(Of course, the movie also raised some unanswered questions: How were the babies birthed? What is maternity care like? What is it the Namibian women cover their hair with? How long did all the moms breastfeed? Why did it seem that dads were mostly out of the picture in Mongolia and Namibia? Is it a cultural thing that as a girl, Poni had her genitals covered in front, but none of the little boys had theirs covered? What did the Mongolian mom say to Bayar when she got so upset with him for spilling the water pail (no subtitles) Why is our culture so extremely worried all the time about things like hand-sanitizer before holding baby, when Namibian babies can eat rocks and bones and be just fine? Did Bayar's brother push him out in the stroller and leave him because he doesn't like him? and so forth)

Have you seen the movie yet? What did you think? What questions did it raise for you? And what was your favorite part?! :)


  1. Awwww I want to see it sooo bad. Cant wait to. Sounds great!

  2. I personally felt that the little boy Mongolian toddler was basically ignored by his mother. She sleeps with the baby brother as the toddler is left to himself and is basically only given negative attention.... Like when he makes his brother cry by offering him a biscuit, trying ton feed him, and only getting a screaming mom in return. The Mongolian kids are pretty much ignored. They likely did not even notice where their baby was most of the time, and the mom comes across like a witch with a b in the movie, especially as her baby boy gets older. She did spank him and hit him on the bottom, and probably tried to hold back as the cameras were there.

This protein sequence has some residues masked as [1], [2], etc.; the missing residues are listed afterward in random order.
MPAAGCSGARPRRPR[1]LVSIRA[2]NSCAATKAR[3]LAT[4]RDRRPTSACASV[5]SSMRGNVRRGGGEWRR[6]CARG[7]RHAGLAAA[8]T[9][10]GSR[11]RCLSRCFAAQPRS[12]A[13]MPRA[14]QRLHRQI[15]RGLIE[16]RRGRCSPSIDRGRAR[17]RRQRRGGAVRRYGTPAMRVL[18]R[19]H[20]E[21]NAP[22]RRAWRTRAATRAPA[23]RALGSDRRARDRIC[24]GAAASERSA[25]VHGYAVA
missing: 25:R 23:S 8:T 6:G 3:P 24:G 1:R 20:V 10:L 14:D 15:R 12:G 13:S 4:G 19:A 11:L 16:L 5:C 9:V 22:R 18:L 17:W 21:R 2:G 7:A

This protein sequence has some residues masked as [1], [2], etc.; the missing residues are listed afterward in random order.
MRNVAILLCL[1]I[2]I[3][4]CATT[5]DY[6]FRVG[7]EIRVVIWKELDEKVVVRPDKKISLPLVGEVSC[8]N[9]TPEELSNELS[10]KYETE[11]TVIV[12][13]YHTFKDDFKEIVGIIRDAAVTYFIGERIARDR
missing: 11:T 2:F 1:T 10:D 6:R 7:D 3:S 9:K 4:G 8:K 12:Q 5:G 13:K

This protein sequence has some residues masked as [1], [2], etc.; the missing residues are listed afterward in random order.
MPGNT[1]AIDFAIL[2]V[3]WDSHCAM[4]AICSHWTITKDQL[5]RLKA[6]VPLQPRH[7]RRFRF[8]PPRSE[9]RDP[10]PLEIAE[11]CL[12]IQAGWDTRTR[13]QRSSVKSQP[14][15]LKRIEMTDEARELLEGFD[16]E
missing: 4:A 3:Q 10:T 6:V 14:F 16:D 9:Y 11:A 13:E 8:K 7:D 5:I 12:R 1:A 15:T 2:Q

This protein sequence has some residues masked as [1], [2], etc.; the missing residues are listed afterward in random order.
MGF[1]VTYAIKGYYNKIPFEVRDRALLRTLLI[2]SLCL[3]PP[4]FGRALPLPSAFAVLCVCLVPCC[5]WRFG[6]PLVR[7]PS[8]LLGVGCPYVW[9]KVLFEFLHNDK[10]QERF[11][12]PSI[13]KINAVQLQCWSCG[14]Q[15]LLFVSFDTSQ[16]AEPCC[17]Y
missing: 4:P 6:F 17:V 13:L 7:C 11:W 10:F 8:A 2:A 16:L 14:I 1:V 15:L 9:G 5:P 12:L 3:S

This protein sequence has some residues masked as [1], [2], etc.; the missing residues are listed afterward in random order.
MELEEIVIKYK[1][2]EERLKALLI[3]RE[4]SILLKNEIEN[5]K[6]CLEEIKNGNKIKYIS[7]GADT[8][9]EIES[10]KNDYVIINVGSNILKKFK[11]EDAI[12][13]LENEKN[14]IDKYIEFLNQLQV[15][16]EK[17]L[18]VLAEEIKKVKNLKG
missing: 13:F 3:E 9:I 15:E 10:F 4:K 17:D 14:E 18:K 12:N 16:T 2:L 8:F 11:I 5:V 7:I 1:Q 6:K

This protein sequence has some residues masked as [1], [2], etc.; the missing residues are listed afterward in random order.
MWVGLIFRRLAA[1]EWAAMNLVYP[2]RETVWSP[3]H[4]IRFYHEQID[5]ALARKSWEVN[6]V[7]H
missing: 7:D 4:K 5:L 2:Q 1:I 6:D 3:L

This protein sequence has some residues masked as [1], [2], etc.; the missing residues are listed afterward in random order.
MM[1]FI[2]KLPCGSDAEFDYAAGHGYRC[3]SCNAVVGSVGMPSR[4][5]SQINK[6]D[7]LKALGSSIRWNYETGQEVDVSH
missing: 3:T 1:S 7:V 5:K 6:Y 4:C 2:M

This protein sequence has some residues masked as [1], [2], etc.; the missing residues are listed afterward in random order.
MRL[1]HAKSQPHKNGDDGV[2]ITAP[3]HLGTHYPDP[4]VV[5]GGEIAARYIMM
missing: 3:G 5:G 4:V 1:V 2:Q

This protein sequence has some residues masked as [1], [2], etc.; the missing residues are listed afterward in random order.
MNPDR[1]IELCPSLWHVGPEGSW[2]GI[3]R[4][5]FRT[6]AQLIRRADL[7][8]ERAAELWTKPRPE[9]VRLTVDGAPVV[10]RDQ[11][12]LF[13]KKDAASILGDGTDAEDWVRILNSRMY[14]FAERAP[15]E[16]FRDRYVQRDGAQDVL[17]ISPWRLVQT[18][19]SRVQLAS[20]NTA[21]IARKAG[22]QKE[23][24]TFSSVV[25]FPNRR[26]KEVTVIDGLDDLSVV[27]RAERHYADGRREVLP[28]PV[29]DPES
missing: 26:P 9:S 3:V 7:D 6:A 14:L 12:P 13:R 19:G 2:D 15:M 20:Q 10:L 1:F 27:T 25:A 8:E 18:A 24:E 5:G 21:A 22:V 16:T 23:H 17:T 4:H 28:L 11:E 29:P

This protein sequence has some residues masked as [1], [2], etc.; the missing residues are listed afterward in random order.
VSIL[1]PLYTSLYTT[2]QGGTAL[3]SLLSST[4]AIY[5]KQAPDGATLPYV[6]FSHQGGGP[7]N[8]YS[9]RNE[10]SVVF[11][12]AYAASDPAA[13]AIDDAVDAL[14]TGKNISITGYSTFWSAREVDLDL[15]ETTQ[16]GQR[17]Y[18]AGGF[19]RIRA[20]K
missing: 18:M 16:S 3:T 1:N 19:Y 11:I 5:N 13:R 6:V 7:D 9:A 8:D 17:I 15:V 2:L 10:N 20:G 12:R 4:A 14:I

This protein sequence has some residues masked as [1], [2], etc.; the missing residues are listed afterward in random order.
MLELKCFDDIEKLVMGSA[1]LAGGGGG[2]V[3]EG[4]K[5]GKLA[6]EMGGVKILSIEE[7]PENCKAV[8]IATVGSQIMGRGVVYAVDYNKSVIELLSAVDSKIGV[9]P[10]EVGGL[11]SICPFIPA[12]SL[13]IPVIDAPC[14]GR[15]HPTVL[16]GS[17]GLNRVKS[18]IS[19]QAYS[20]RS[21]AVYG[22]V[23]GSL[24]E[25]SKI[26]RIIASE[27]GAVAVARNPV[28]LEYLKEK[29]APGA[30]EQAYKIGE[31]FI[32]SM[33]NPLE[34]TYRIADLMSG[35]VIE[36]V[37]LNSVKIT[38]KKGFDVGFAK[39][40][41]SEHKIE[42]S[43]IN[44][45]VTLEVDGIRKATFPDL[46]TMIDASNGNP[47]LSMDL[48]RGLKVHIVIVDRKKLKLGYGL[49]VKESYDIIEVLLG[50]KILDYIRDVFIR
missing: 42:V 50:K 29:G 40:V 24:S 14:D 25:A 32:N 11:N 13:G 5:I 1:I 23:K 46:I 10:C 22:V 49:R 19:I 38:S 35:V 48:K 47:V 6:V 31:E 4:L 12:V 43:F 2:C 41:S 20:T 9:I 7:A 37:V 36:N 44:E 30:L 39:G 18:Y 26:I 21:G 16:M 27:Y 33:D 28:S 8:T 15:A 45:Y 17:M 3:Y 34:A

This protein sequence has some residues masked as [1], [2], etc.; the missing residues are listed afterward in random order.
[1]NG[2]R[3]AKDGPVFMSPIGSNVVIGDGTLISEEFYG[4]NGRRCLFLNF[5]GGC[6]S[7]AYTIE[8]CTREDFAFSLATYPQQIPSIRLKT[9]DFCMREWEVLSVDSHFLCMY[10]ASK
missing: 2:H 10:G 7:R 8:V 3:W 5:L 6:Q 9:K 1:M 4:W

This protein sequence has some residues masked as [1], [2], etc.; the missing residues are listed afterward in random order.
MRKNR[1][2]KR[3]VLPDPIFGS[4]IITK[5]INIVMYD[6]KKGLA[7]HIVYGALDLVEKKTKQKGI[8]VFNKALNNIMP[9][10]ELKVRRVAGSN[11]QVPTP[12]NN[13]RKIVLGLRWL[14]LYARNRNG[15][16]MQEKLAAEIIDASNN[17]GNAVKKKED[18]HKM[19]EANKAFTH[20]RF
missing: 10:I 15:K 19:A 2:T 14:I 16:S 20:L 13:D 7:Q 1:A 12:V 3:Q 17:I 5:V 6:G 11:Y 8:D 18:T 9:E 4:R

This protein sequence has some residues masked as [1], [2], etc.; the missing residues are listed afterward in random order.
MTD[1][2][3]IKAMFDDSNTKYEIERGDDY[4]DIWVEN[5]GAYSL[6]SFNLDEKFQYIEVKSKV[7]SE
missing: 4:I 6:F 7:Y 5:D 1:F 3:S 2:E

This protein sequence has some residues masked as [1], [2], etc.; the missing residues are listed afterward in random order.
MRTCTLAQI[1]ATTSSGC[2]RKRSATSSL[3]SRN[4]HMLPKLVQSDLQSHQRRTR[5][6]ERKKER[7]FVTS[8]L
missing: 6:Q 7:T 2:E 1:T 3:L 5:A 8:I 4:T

Yes, in the Western countries we have a certain way of doing things, and I am not so ethnocentric or closed minded as not to recognize the differences in culture.

    Whereas the Namibian mother was truly a very good and experienced mother, and all the kids smiled and were very happy and well socialized, the Mongolian mother was quick to jump on an occurrence if she were around, but only to yell or hit. The Namibian mother, Japanese parents, and SF parents were very affectionate and gave a lot of positive reward rather than focusing on neglect or punishment. I am sure that as a Mongolian female she was a second class citizen and given the dad was never actually seen other than to pick her up at the hospital with his newborn son, he was likely not the best source of new fatherhood love for his older son.

    All the older brother was doing is acting out on his very true realization that he had little of his mothers attention as a baby up to when he could breastfeed, and now with the new baby, no more sleeping with mom or getting very much physical and emotional affection from her.